While everyone in the cryptosphere is talking about the world’s unbanked and underbanked, there also appears to be significant blockchain applications for the world’s uninsured and uncared for – in both developed and developing countries.
One Russian blockchain startup, Robomed, intends to use blockchain technology to create a consumer-facing medical network targeting inefficiencies and red tape that hinders the healthcare industry today.
Issues with contemporary healthcare
Healthcare is the biggest elephant in the room for most developed countries – namely the US. According to Fortune, the US “spends more on healthcare than any other economically comparable country” and consistently sees a mediocre return on their investment. In addition, the exorbitant levels of spending are reflected in healthcare pricing for the individual: an MRI in the US costs four times as much as it does in France. Why?
One word: inefficiency.
In the US, the only healthcare providers that are significantly cheaper than the rest are Medicare and Medicaid, which are both heavily subsidized by government, and consequently beat out the inefficiency through brute force. The average American does not benefit from such programs either, with Medicare only being applicable to those 65 or older, or with significant disabilities.
There’s no incentive for a health industry that’s already so profitable to the providers to innovate. Consumers have no choice but to buy-in to essential services at incredibly high prices. Unlike decision-making when it comes to buying that brand new fridge from Home Depot – healthcare pricing isn’t elastic. Meaning that when you’re told the price of that life-saving surgery, you either cough up the cash or suffer the consequences.
All industries, from construction to food, are looking into how blockchain technology can help optimize processes and increase efficiency – how is Robomed intending to do the same to healthcare? The team from Russia aim to optimize healthcare through a value-oriented approach to medical services that operates through smart contracts.
The defining factor around the Robomed Network is that they are a B2C initiative targeting the average layman – the very demographic that has been entirely disenfranchised from representation in modern healthcare.
Sentiment is one thing, but how does Robomed’s platform intend to help the disenfranchised?
Apparently, they already are. The one-page executive summary boasts that prior to tokenization, Robomed already have 3 software products developed, 20 clinics connected, 1.7 million clients in their database and 2900 clinical guidelines digitized.
Of course, when a blockchain startup is seeking external investment, it’s important to remove any kind of abstraction and perform a qualitative analysis. In Robomed’s case, what function does the smart contract serve in relation to the platform they are developing? CEO of the Robomed Network project, Philipp Mrionovich answers:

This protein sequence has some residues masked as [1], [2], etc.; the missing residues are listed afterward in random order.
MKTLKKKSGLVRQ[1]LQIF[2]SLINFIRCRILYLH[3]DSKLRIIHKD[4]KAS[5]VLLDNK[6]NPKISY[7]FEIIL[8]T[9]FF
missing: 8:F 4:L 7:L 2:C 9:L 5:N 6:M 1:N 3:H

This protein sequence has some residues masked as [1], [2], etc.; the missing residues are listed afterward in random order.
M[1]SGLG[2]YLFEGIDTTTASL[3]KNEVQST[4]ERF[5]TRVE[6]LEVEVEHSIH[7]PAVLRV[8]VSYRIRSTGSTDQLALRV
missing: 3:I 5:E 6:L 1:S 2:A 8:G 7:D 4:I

“Smart contract in our ecosystem represents medical negotiations between patients and doctors from clinic. The patient does not acquire something unknown but concrete health results. The smart contract consists from a set of clinical recommendations for the treatment where every disease implicates a concrete list of actions”
Next, what does the Robomed token, the RBM, actually do? Where does it derive its value from to incentivize investors to buy-in? The RBM token’s stated utility is two-fold:
- RBM token holders are given the right to vote when determining the value of medical services within the network
- All clinics that are part of the Robomed Network are obligated to accept RBM tokens as payment by any participating client.
From the whitepaper, p. 4.
In effect, the value of the RBM token hinges around the size of the Robomed Network ecosystem – or the team’s ability to assimilate and integrate both consumers (patients) and sellers (clinics and doctors) onto it. If the team can build a consumer-facing system that successfully innovates on current iterations of healthcare, then this is arguably 3/4ths of the battle.
The Robomed presale is running from October 25th to November 15th, with the value of each RBM token varying between 0.000284 to 0.000426 ETH, pending the bonus issuance at the time and date of purchase.
In Crypto Insider’s discussion with the Robomed team, it was stated that the best place to get detailed queries answered on the platform was on their Telegram channel. It’s pleasing to see that Robomed is one of the ICOs that has moved away from the easily-phishable Slack channel.
Time will tell how Robomed’s developments go. But based on the concept alone, the team is hitting a major pain point in the healthcare industry.
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